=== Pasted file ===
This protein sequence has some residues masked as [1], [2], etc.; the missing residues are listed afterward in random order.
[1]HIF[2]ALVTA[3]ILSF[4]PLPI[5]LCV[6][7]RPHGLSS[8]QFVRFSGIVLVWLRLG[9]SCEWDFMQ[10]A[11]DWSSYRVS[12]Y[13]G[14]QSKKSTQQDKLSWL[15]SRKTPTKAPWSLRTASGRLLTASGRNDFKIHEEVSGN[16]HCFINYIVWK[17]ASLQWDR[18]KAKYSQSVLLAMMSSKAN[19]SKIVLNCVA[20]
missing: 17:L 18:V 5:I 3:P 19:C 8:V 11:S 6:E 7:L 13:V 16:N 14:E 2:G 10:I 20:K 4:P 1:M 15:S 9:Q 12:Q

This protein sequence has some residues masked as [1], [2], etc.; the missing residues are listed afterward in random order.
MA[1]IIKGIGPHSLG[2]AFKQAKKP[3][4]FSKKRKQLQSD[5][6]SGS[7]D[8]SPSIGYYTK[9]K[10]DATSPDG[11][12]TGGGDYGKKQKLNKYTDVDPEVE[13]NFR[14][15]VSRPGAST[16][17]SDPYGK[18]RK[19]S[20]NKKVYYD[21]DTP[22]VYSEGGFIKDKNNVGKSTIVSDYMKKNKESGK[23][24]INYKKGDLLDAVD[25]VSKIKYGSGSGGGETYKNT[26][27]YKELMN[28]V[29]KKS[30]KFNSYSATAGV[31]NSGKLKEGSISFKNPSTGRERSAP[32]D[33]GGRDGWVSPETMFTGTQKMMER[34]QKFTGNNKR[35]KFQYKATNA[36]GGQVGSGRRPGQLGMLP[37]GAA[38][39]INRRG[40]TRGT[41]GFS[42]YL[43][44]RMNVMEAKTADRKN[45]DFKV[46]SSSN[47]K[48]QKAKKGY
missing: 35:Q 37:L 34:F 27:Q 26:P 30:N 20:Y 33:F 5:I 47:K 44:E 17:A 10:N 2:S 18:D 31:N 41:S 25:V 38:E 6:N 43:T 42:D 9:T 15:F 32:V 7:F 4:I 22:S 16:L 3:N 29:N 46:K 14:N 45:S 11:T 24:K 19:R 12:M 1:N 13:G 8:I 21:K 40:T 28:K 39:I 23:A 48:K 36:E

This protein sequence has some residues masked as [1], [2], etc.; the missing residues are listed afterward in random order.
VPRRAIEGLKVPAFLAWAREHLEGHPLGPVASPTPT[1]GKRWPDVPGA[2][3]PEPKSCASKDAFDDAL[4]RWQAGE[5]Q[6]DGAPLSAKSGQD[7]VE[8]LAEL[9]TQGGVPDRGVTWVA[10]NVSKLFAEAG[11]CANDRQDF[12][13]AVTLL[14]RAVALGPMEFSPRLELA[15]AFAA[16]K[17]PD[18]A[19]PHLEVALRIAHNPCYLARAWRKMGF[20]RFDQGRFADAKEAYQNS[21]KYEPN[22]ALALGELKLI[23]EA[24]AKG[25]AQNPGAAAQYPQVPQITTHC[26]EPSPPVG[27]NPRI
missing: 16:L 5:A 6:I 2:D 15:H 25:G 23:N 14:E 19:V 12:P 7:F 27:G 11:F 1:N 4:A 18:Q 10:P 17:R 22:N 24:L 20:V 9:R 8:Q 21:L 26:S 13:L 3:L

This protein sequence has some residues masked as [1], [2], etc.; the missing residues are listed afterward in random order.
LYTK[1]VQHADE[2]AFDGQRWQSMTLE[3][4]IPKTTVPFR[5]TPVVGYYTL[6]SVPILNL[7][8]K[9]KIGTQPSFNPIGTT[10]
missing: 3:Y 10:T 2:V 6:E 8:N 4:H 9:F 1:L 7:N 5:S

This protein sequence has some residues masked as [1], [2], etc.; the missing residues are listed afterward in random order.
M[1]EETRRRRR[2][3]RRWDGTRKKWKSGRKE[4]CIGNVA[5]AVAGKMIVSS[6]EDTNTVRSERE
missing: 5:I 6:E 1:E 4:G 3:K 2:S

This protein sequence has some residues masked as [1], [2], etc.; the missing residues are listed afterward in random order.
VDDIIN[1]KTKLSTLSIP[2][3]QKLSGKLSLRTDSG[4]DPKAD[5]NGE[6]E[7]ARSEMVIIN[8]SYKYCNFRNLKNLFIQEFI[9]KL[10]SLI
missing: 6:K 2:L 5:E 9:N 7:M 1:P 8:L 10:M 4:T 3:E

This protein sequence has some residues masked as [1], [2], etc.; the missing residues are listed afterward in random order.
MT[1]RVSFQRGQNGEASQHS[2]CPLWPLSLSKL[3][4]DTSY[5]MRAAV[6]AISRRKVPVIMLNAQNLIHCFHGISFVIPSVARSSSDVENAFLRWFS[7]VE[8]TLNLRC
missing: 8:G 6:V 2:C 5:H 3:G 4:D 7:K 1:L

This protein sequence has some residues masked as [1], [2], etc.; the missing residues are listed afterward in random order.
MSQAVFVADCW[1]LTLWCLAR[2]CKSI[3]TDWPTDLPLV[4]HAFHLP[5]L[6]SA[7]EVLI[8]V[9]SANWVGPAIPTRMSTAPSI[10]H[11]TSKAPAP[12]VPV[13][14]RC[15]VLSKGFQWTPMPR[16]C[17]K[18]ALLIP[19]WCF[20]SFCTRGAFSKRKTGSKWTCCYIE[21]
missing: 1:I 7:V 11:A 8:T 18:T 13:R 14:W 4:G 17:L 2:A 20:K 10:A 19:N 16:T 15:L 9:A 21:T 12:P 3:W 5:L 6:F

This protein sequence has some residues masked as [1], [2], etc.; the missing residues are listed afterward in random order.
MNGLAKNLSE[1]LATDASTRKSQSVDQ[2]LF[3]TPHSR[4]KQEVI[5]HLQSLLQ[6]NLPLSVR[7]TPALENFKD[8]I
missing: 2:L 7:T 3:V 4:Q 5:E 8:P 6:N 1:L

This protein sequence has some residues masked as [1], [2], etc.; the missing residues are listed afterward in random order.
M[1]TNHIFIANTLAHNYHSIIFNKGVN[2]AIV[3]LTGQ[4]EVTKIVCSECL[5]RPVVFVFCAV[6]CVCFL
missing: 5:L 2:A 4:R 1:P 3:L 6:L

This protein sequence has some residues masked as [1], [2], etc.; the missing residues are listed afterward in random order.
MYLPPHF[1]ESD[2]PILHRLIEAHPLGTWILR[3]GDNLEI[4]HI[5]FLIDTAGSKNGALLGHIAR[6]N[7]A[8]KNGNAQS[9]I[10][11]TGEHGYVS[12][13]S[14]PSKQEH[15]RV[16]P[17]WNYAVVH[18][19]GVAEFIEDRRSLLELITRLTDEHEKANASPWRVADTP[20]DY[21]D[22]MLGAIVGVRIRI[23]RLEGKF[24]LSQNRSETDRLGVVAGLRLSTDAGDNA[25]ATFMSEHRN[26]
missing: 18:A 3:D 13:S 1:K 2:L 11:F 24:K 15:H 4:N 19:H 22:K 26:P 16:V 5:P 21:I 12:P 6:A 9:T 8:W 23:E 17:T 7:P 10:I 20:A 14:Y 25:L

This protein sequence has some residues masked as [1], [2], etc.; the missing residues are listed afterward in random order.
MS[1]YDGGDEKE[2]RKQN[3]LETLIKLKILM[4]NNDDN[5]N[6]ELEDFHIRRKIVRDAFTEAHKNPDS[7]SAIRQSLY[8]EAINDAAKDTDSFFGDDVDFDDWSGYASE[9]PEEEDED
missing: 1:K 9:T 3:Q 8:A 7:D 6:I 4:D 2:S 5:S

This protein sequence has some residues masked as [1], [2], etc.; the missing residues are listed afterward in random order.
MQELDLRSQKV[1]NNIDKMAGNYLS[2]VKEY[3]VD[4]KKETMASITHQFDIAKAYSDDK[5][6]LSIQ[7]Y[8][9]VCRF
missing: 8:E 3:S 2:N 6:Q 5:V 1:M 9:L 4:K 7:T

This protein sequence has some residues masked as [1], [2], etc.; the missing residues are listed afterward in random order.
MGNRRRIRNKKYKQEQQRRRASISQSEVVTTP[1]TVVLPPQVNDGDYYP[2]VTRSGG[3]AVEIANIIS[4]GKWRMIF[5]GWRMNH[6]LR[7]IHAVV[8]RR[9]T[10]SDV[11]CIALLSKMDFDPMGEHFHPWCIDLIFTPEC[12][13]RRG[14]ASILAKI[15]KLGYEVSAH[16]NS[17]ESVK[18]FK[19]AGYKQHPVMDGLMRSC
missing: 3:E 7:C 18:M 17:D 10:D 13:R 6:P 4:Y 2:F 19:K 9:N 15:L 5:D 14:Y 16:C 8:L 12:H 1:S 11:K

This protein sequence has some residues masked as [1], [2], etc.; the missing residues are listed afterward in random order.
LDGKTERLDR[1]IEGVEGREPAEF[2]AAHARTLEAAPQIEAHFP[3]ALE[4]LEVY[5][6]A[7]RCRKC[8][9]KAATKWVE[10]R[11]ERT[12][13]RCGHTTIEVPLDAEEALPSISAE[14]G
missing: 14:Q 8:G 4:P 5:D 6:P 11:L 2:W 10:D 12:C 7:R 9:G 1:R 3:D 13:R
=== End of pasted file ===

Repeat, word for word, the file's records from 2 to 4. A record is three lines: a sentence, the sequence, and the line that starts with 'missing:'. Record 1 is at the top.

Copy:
This protein sequence has some residues masked as [1], [2], etc.; the missing residues are listed afterward in random order.
MA[1]IIKGIGPHSLG[2]AFKQAKKP[3][4]FSKKRKQLQSD[5][6]SGS[7]D[8]SPSIGYYTK[9]K[10]DATSPDG[11][12]TGGGDYGKKQKLNKYTDVDPEVE[13]NFR[14][15]VSRPGAST[16][17]SDPYGK[18]RK[19]S[20]NKKVYYD[21]DTP[22]VYSEGGFIKDKNNVGKSTIVSDYMKKNKESGK[23][24]INYKKGDLLDAVD[25]VSKIKYGSGSGGGETYKNT[26][27]YKELMN[28]V[29]KKS[30]KFNSYSATAGV[31]NSGKLKEGSISFKNPSTGRERSAP[32]D[33]GGRDGWVSPETMFTGTQKMMER[34]QKFTGNNKR[35]KFQYKATNA[36]GGQVGSGRRPGQLGMLP[37]GAA[38][39]INRRG[40]TRGT[41]GFS[42]YL[43][44]RMNVMEAKTADRKN[45]DFKV[46]SSSN[47]K[48]QKAKKGY
missing: 35:Q 37:L 34:F 27:Q 26:P 30:N 20:Y 33:F 5:I 47:K 44:E 17:A 10:N 2:S 18:D 31:N 41:S 25:V 38:E 6:N 43:T 42:D 9:T 15:F 32:V 7:F 4:I 22:S 16:L 3:N 29:N 46:K 14:N 45:S 11:T 24:K 19:R 12:M 1:N 13:G 8:I 21:K 40:T 28:K 39:I 23:A 48:K 36:E

This protein sequence has some residues masked as [1], [2], etc.; the missing residues are listed afterward in random order.
VPRRAIEGLKVPAFLAWAREHLEGHPLGPVASPTPT[1]GKRWPDVPGA[2][3]PEPKSCASKDAFDDAL[4]RWQAGE[5]Q[6]DGAPLSAKSGQD[7]VE[8]LAEL[9]TQGGVPDRGVTWVA[10]NVSKLFAEAG[11]CANDRQDF[12][13]AVTLL[14]RAVALGPMEFSPRLELA[15]AFAA[16]K[17]PD[18]A[19]PHLEVALRIAHNPCYLARAWRKMGF[20]RFDQGRFADAKEAYQNS[21]KYEPN[22]ALALGELKLI[23]EA[24]AKG[25]AQNPGAAAQYPQVPQITTHC[26]EPSPPVG[27]NPRI
missing: 16:L 5:A 6:I 2:D 15:H 25:G 23:N 14:E 19:V 12:P 7:F 27:G 11:F 1:N 4:A 18:Q 10:P 17:R 22:N 24:L 20:V 9:R 8:Q 21:L 26:S 13:L 3:L

This protein sequence has some residues masked as [1], [2], etc.; the missing residues are listed afterward in random order.
LYTK[1]VQHADE[2]AFDGQRWQSMTLE[3][4]IPKTTVPFR[5]TPVVGYYTL[6]SVPILNL[7][8]K[9]KIGTQPSFNPIGTT[10]
missing: 3:Y 10:T 2:V 6:E 8:N 4:H 9:F 1:L 7:N 5:S